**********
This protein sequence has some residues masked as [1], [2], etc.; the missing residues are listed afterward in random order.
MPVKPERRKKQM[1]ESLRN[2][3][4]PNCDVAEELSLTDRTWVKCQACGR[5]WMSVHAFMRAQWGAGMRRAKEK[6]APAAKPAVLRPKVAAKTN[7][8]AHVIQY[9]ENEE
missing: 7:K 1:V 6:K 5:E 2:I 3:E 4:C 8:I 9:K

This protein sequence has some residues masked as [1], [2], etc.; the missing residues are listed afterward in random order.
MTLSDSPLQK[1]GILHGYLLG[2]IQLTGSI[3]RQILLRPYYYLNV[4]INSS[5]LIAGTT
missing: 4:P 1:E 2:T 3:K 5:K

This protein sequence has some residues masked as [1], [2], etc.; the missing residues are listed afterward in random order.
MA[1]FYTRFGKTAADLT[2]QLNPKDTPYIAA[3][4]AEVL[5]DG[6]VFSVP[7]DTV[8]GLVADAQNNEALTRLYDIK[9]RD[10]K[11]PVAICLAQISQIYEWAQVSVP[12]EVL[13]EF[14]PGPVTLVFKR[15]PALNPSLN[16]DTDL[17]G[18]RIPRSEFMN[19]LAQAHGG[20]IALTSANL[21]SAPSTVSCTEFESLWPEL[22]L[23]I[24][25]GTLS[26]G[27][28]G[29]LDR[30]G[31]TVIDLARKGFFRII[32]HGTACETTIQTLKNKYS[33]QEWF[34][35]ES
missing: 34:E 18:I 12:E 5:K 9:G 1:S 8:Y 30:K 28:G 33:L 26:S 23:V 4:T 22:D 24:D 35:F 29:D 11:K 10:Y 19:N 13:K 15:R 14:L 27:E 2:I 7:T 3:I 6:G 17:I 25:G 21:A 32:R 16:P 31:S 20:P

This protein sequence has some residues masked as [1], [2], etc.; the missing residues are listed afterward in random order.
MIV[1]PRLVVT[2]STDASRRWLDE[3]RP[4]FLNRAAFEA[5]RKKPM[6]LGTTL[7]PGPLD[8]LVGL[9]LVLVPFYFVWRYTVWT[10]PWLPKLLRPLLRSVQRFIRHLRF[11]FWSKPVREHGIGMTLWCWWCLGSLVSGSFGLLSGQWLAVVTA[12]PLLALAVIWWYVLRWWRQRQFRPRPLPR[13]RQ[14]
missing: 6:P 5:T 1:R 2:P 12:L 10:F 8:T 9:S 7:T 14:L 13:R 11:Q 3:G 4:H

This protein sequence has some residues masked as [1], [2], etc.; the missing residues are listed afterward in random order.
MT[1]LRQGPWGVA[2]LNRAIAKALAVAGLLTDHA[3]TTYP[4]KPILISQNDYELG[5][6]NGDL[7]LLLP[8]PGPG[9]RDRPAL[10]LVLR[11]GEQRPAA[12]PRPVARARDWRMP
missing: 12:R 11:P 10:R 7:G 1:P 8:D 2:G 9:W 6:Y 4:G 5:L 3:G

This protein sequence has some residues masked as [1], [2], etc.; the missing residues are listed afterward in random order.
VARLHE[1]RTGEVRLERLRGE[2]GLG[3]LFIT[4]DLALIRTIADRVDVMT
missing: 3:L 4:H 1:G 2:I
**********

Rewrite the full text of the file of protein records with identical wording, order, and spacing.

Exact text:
This protein sequence has some residues masked as [1], [2], etc.; the missing residues are listed afterward in random order.
MPVKPERRKKQM[1]ESLRN[2][3][4]PNCDVAEELSLTDRTWVKCQACGR[5]WMSVHAFMRAQWGAGMRRAKEK[6]APAAKPAVLRPKVAAKTN[7][8]AHVIQY[9]ENEE
missing: 7:K 1:V 6:K 5:E 2:I 3:E 4:C 8:I 9:K

This protein sequence has some residues masked as [1], [2], etc.; the missing residues are listed afterward in random order.
MTLSDSPLQK[1]GILHGYLLG[2]IQLTGSI[3]RQILLRPYYYLNV[4]INSS[5]LIAGTT
missing: 4:P 1:E 2:T 3:K 5:K

This protein sequence has some residues masked as [1], [2], etc.; the missing residues are listed afterward in random order.
MA[1]FYTRFGKTAADLT[2]QLNPKDTPYIAA[3][4]AEVL[5]DG[6]VFSVP[7]DTV[8]GLVADAQNNEALTRLYDIK[9]RD[10]K[11]PVAICLAQISQIYEWAQVSVP[12]EVL[13]EF[14]PGPVTLVFKR[15]PALNPSLN[16]DTDL[17]G[18]RIPRSEFMN[19]LAQAHGG[20]IALTSANL[21]SAPSTVSCTEFESLWPEL[22]L[23]I[24][25]GTLS[26]G[27][28]G[29]LDR[30]G[31]TVIDLARKGFFRII[32]HGTACETTIQTLKNKYS[33]QEWF[34][35]ES
missing: 34:E 18:I 12:E 5:K 9:G 1:S 8:Y 30:K 28:G 33:L 26:S 23:V 4:T 22:D 24:D 35:F 29:D 11:K 10:Y 19:N 13:K 15:R 14:L 27:E 2:I 7:T 3:I 6:G 17:I 25:G 21:A 32:R 16:P 31:S 20:P

This protein sequence has some residues masked as [1], [2], etc.; the missing residues are listed afterward in random order.
MIV[1]PRLVVT[2]STDASRRWLDE[3]RP[4]FLNRAAFEA[5]RKKPM[6]LGTTL[7]PGPLD[8]LVGL[9]LVLVPFYFVWRYTVWT[10]PWLPKLLRPLLRSVQRFIRHLRF[11]FWSKPVREHGIGMTLWCWWCLGSLVSGSFGLLSGQWLAVVTA[12]PLLALAVIWWYVLRWWRQRQFRPRPLPR[13]RQ[14]
missing: 6:P 5:T 1:R 2:P 12:L 10:F 8:T 9:S 7:T 14:L 13:R 11:Q 3:G 4:H

This protein sequence has some residues masked as [1], [2], etc.; the missing residues are listed afterward in random order.
MT[1]LRQGPWGVA[2]LNRAIAKALAVAGLLTDHA[3]TTYP[4]KPILISQNDYELG[5][6]NGDL[7]LLLP[8]PGPG[9]RDRPAL[10]LVLR[11]GEQRPAA[12]PRPVARARDWRMP
missing: 12:R 11:P 10:R 7:G 1:P 8:D 2:G 9:W 6:Y 4:G 5:L 3:G

This protein sequence has some residues masked as [1], [2], etc.; the missing residues are listed afterward in random order.
VARLHE[1]RTGEVRLERLRGE[2]GLG[3]LFIT[4]DLALIRTIADRVDVMT
missing: 3:L 4:H 1:G 2:I